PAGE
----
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Castlevania dracx-5

Dracula's Castle in 1792.

For other uses, see Dracula's Castle (disambiguation) and Castlevania (disambiguation).

Dracula's Castle (ドラキュラ城 Dorakyura Jō?), also known as Demon Castle (悪魔城 Akumajō?) or Castlevania, is Dracula's lair and symbol of his magic.[1] It houses an army of his supernatural minions, and tends to collapse when Dracula is defeated. Yet, it is able to restore itself and reappears intact in later games, even the ones where Dracula has not yet revived himself.

Overview

The exact location of the castle is impossible to determine. Being an entity of chaos, it has the ability to reemerge in different places whenever it revives. Still, the vast majority of times it has reappeared was in Europe, in Transylvania.

If one takes into account the events from the original 1897 novel that inspired the series, as well as real historical landmarks where Vlad III Drăculea was known to inhabit, that may be indication that the castle from the series was at some point located somewhere in Transylvania or in northern Wallachia, where one of the voivode's real castles, Cetatea Poenari, is located.

Nevertheless, due to its supernatural nature as symbol of Dracula's magic and its ability to revive in different regions, the castle in the series cannot be considered the same as the historical landmarks. It does not exist in the earthly plane but is, in fact, a spiritual world atop another dimension.[2][3][4]

The appearance of the castle also varies; in artwork for the original Castlevania it appears to be on top of a mountain, while in Symphony of the Night it is located off the shore of a lake, and in Curse of Darkness it resides by the ocean (maybe the Black Sea).[citation needed] In Symphony of the Night, Maria Renard remarks the castle is different from how she remembers it (she had fought in it five years earlier during the events of Rondo of Blood). Alucard, who had probably once lived there, notes the castle is "a creature of chaos", hinting at the castle's origins and explaining its constantly changing nature.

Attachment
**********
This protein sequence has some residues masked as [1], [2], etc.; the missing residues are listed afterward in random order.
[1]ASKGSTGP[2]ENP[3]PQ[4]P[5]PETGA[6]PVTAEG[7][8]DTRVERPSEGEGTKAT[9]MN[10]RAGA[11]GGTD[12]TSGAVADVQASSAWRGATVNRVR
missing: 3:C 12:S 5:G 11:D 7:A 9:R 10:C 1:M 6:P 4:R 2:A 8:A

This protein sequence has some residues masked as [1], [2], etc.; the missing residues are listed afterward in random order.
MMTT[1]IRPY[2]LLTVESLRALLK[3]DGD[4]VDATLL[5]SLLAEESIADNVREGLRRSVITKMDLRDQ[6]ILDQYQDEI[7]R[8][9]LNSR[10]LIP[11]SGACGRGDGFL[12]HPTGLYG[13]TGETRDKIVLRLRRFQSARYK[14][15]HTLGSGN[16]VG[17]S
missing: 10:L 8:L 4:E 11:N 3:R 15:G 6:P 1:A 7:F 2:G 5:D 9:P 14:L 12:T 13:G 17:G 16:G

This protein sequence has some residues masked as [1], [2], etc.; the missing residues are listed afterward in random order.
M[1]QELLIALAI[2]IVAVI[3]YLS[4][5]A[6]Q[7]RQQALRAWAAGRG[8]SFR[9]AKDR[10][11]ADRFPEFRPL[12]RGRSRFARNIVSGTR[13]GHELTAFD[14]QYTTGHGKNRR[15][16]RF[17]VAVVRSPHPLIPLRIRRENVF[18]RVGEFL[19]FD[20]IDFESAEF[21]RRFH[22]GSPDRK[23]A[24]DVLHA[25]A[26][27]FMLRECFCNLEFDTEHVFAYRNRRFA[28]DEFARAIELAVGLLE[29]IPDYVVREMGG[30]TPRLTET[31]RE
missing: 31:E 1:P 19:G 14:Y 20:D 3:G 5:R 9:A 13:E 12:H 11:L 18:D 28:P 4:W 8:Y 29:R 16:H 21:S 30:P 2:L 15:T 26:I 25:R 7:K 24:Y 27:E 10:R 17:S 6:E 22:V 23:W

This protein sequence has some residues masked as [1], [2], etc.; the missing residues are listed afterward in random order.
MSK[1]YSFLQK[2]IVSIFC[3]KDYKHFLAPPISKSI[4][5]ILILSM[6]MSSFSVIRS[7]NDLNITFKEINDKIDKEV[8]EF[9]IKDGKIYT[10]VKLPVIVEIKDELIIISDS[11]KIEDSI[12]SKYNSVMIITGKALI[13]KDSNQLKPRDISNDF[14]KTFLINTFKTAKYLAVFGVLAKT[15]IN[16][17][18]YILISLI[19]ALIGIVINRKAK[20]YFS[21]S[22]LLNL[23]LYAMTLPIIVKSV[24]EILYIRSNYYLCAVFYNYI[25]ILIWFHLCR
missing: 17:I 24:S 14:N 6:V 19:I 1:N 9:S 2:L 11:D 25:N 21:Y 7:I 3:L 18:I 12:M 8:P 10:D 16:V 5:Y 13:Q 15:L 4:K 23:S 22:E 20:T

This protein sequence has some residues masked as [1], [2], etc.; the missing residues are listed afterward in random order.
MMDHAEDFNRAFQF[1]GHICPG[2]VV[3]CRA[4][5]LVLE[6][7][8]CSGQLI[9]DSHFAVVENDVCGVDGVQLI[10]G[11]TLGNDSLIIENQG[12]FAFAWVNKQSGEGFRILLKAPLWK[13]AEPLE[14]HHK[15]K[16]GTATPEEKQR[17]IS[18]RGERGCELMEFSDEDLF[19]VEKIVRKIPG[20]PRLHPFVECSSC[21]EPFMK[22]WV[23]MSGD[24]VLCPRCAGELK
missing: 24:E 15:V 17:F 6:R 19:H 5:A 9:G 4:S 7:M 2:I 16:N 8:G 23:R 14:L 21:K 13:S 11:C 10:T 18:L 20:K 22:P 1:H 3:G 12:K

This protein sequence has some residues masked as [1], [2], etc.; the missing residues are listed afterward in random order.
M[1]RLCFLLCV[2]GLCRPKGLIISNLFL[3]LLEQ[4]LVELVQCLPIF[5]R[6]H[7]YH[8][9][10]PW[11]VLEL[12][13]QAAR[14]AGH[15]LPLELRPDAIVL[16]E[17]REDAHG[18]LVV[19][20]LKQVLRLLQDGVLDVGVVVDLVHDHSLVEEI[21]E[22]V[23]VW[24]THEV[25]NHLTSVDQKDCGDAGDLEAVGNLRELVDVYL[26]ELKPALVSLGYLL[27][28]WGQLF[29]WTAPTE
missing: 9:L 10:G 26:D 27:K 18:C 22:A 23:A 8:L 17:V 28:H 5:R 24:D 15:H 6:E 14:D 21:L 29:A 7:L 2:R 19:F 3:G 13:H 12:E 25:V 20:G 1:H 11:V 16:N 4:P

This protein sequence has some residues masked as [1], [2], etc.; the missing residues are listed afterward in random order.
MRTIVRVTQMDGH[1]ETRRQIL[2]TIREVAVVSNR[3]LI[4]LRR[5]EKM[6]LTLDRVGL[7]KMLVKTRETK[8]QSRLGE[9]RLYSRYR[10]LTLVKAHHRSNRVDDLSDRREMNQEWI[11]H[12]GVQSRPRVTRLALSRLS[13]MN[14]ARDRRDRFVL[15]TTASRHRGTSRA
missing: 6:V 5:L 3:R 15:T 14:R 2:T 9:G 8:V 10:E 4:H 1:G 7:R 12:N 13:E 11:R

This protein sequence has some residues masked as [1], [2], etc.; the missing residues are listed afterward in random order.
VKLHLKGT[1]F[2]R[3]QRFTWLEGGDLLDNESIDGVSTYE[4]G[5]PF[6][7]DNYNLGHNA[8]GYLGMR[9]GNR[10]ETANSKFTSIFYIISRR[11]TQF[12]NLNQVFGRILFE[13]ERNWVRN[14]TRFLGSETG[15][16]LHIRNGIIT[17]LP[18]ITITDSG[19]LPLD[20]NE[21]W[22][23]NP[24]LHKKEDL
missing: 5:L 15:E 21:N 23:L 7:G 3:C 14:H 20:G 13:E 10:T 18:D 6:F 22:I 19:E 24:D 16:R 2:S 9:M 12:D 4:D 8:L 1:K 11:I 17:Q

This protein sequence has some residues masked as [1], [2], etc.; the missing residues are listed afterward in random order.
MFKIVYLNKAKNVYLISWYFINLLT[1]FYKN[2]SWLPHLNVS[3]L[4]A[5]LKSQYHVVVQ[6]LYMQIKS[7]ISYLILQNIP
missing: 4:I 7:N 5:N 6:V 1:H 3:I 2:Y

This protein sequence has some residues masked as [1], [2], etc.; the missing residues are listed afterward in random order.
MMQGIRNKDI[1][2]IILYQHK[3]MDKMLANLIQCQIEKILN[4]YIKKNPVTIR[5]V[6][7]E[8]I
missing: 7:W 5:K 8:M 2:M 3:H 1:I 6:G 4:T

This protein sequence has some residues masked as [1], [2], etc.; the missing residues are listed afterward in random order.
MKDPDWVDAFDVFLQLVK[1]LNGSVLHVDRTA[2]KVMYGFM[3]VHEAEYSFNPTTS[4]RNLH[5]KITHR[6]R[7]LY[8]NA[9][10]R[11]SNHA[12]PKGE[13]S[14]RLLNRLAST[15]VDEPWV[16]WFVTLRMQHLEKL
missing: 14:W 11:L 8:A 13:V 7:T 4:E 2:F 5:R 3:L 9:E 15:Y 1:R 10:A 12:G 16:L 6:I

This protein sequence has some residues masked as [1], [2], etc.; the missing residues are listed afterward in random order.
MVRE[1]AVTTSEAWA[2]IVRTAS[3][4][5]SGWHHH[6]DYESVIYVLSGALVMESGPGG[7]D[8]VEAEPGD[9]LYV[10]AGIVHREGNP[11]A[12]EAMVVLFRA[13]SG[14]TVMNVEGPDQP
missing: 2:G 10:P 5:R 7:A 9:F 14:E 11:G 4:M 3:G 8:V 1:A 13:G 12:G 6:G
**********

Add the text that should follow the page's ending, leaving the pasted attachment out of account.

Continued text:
It is possible the castle originally belonged to Walter Bernhard. His castle had the familiar strange keep structure present in Dracula's Castle. If this was the case, the castle dates back to at least the 11th century. In 1094, the castle appeared more like a traditional medieval castle than the more elaborate Gothic architecture seen elsewhere. One factor in favor for Walter's castle being Castlevania is that, in Curse of Darkness, the abandoned castle is the place where only a Belmont's blood can gain access to the infinite corridor. Seeing as Leon Belmont was the first Belmont proclaimed at Walter's castle, the abandoned castle could be Walter's original castle.

A factor against the theory of Walter's castle becoming Castlevania is that at the end of Lament of Innocence, Mathias Cronqvist (Dracula) leaves the castle in the form of a bat and it is not known where he went, or if he ever returned. The Japanese instruction booklet for Castlevania: The Adventure outright states Dracula to have built his castle himself at the outskirts of Transylvania.[5] Koji Igarashi has also expressed that one of the reasons for the change of the franchise's Japanese title from "Akumajō Dracula" to "Castlevania" was due to there being no Dracula, nor his castle, on a given game, indicating that the castle seen in Lament of Innocence might indeed not be the same castle that Dracula uses later down the chronology.[6]

Following Dracula's defeat in 1999, the castle was sealed into an eclipse, and was visited by Soma Cruz in 2035. In 2036, Celia Fortner and her cult built a castle immensely similar to Dracula's to foster the growth of a new Dark Lord. As her plan ruins, the castle completely collapses.

Rooms and features

See also: Environments

Castlevania's interior constantly shifts between games, below are a few of the rooms that have appeared.

Recreation

Research

Underground

Game appearances

While the castle, or a replacement, has appeared in every game that conform the Castlevania series to date, this section focuses in those instances when the castle has appeared its own named stage or area.

Castlevania II: Simon's Quest

Main article: Dracula's Castle (Simon's Quest)

Castlevania: Bloodlines

Main article: Bloodlines Stage 1

Castlevania: Curse of Darkness

Main article: Dracula's Castle (Curse of Darkness)

Gallery

Similar castles

Other appearances

Animated series

History